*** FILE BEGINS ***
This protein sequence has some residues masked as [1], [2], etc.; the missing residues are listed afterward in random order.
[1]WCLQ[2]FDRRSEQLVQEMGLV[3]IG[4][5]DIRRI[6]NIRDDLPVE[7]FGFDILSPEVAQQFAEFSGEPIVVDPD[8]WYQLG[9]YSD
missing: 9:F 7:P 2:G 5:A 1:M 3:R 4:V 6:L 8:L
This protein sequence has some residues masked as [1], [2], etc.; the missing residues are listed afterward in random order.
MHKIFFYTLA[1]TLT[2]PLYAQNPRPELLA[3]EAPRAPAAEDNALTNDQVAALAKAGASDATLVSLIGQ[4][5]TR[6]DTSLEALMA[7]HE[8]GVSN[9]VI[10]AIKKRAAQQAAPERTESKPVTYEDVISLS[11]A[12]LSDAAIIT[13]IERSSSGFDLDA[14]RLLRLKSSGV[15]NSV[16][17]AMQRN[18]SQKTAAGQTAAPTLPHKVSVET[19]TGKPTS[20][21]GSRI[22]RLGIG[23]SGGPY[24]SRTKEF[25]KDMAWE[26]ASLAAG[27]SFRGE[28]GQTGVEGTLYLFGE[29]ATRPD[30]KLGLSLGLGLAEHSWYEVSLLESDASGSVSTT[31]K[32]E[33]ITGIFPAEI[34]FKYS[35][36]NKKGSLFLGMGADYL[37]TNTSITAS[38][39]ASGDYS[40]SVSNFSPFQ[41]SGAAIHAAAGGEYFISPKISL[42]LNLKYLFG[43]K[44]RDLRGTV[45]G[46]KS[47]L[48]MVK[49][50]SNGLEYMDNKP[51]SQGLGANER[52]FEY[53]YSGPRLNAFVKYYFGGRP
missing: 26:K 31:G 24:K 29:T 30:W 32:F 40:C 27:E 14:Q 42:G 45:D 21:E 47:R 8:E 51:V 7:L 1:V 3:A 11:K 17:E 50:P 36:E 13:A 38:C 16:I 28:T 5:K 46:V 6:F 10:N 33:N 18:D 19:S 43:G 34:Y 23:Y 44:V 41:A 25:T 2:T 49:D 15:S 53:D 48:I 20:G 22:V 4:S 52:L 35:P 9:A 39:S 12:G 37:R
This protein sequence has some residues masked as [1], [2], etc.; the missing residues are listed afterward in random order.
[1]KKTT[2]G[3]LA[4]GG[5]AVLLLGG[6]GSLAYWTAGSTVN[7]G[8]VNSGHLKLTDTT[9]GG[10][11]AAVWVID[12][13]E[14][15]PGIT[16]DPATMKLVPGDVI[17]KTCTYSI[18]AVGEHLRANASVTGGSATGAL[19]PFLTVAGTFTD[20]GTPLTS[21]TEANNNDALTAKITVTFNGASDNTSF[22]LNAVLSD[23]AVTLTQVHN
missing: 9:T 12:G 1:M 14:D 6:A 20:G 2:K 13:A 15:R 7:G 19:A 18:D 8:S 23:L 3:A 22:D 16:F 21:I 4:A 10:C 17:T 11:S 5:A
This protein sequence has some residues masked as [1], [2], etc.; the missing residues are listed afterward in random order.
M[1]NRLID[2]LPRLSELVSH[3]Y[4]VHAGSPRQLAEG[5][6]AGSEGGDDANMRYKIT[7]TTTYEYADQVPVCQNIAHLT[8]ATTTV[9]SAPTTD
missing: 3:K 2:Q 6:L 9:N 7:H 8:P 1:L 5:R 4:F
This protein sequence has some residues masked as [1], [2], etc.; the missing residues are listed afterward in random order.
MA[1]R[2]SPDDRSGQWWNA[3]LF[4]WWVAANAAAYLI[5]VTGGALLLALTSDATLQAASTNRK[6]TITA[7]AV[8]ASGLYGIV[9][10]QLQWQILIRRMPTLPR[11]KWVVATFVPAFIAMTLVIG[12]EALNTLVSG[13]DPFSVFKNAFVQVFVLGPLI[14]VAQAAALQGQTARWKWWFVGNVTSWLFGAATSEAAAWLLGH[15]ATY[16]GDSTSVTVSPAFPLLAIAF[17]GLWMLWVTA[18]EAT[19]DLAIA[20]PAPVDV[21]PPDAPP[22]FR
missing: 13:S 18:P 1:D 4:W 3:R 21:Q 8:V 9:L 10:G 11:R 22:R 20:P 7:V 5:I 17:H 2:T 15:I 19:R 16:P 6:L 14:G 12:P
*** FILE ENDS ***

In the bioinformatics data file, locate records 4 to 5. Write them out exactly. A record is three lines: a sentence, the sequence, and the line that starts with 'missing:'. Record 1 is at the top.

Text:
This protein sequence has some residues masked as [1], [2], etc.; the missing residues are listed afterward in random order.
M[1]NRLID[2]LPRLSELVSH[3]Y[4]VHAGSPRQLAEG[5][6]AGSEGGDDANMRYKIT[7]TTTYEYADQVPVCQNIAHLT[8]ATTTV[9]SAPTTD
missing: 3:K 2:Q 6:L 9:N 7:H 8:P 1:L 5:R 4:F
This protein sequence has some residues masked as [1], [2], etc.; the missing residues are listed afterward in random order.
MA[1]R[2]SPDDRSGQWWNA[3]LF[4]WWVAANAAAYLI[5]VTGGALLLALTSDATLQAASTNRK[6]TITA[7]AV[8]ASGLYGIV[9][10]QLQWQILIRRMPTLPR[11]KWVVATFVPAFIAMTLVIG[12]EALNTLVSG[13]DPFSVFKNAFVQVFVLGPLI[14]VAQAAALQGQTARWKWWFVGNVTSWLFGAATSEAAAWLLGH[15]ATY[16]GDSTSVTVSPAFPLLAIAF[17]GLWMLWVTA[18]EAT[19]DLAIA[20]PAPVDV[21]PPDAPP[22]FR
missing: 13:S 18:P 1:D 4:W 3:R 21:Q 8:V 9:L 10:G 11:R 22:R 20:P 7:V 5:I 17:H 2:T 15:I 19:R 16:P 6:L 14:G 12:P